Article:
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25 Years of Innovation: Lawn Tractors

Did you ever think you'd need a cell-phone outlet on your lawn mower? Times have changed!

Lawn Mowers
Photo by Robert Laberge
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Add up all the lawns in America and you get a patch of grass roughly the size of Kentucky. No wonder an $8.3 billion-a-year industry has grown up around lawn care and maintenance. Over the past quarter century, progress has picked up speed. In the 1970s, state-of-the-art meant anything with a motor. Today, you don't have to settle for a walk-behind mower that you have to push (self-propelled, please!), or a garden tractor without a cell phone outlet. If innovation keeps to its present pace, soon you'll be vaporizing your grass with laser beams — that is, if it isn't genetically engineered to never need cutting at all.

The Past
To appreciate the state of lawn-care technology in the '70s, think back to how a freshly mowed lawn from that decade looked. Whether cut with a mower or a riding tractor, chances are it was done in a straight pattern, the rows marked in clippings that missed the bag. Tractors like the one pictured here, besides being more polluting and harder to maneuver than today's models, had about half the horsepower and none of the creature comforts. They could be dangerous too, resulting in thousands more injuries a year.

Add up all the lawns in America and you get a patch of grass roughly the size of Kentucky. No wonder an $8.3 billion-a-year industry has grown up around lawn care and maintenance. Over the past quarter century, progress has picked up speed. In the 1970s, state-of-the-art meant anything with a motor. Today, you don't have to settle for a walk-behind mower that you have to push (self-propelled, please!), or a garden tractor without a cell phone outlet. If innovation keeps to its present pace, soon you'll be vaporizing your grass with laser beams — that is, if it isn't genetically engineered to never need cutting at all.

The Past
To appreciate the state of lawn-care technology in the '70s, think back to how a freshly mowed lawn from that decade looked. Whether cut with a mower or a riding tractor, chances are it was done in a straight pattern, the rows marked in clippings that missed the bag. Tractors like the one pictured here, besides being more polluting and harder to maneuver than today's models, had about half the horsepower and none of the creature comforts. They could be dangerous too, resulting in thousands more injuries a year.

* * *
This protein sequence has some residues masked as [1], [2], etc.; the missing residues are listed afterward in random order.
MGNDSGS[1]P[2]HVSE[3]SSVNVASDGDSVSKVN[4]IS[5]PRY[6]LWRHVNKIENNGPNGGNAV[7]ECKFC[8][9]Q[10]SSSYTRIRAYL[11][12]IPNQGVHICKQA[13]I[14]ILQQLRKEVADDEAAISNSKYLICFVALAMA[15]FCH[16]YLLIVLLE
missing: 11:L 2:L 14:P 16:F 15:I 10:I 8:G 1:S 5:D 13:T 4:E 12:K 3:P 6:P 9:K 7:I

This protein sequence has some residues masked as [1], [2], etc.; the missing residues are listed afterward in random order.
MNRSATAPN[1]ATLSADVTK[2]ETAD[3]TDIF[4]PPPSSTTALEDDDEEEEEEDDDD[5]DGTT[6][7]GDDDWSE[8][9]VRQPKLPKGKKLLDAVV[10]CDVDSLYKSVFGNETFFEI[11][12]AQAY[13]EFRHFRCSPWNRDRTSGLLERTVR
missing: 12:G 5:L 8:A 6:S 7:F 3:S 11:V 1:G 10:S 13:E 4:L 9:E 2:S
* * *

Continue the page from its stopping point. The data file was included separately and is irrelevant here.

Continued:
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The Present

 

The Present

robotic lawn mower
Photo by Getty Images
Today's lawn mowers can cut in tight, undulating patterns (crop circles, anyone?), and they leave behind no clippings, unless you specifically set them to do so. Besides performing better, modern mowers are safer, stronger, more comfortable, and a lot easier on the environment.

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The Future

 

The Future

FlyMo, the first hovering lawn mower
Photo by Getty Images
Tomorrow's lawn care equipment won't just be different — it may be obsolete. That's because geneticists are working on "no-growth" grasses that never need cutting. If that's not enough, some experts hint at the possibility of photosensitive varieties that glow in the dark. In the meantime, mower manufacturers are still busy designing new ways to cut grass. The German company Wolf-Garten has introduced this prototype of a laser mower called the Zero.

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Great Mow-ments in History

 

Great Mow-ments in History

first electrical lawn mower from Coldwell
Photo by Getty Images
1830

Edwin Beard Budding patents the reel lawn mower in England, replacing scythes as the grass-cutting tool of choice.

1902
The first internal combustion engine ride-on mower is introduced.

1919Col. Edwin George uses the engine from his wife's washing machine to create the first gas-powered walk-behind mower.

1925
The manufacturing company Coldwell rolls out the first electric mowers.

1931
First U.S. patent issued for a rotary mower. The rotating action requires fewer blades than a reel mower, and they stay sharp longer.

1963
John Deere develops the residential lawn tractor.

1964

FlyMo, the first hovering lawn mower, is brought to market.

1965

Astroturf is invented.

1989
Texas A&M's Cooperative Extension makes mulching popular with its "Don't Bag It" campaign.

1992

The U.S. Lawn Mower Racing Association is founded. Drivers like Mowdacious and Weedy Gonzalez hit speeds of 60 mph.

1994
Alvin Straight, 73, rides a mower from Iowa to Wisconsin to visit his estranged brother — an event depicted in the 1999 film The Straight Story.

1995

Introduction of the first robotic lawn mower.

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Where to Find It

 

Where to Find It

reel lawn mower
Photo by Getty Images
Tractor manufacturers:
The Toro Company
Bloomington, IN
800-348-2424
www.toro.com

John Deere
Moline, IL
866-993-3373
www.johndeere.com

Wolf-Garten
Minneapolis, MN
612-455-1500
www.wolf-garten.com

Hovering lawn mower:
Flymo
www.flymo.com

Robotic lawn mower:
Friendly Robotics
Coppell, TX
214-277-8100
www.friendlyrobotics.com

United States Lawn Mower Racing Association:
Glenview, IL
847-729-7363
www.letsmow.com

Lawn mower historians:
Andrew Hall
The Hall and Duck Trust
London, UK
www.hdtrust.co.uk

James Ricci
Reel Lawn Mower History & Preservation Project
Haydenville, MA
413-268-7863

Associations:
Professional Lawn Care Association of America
Washington, DC
202-479-4000
www.plcaa.org

Outdoor Power Equipment Institute Inc.
Old Town Alexandria, VA
703-549-7600
www.opei.org

 
 

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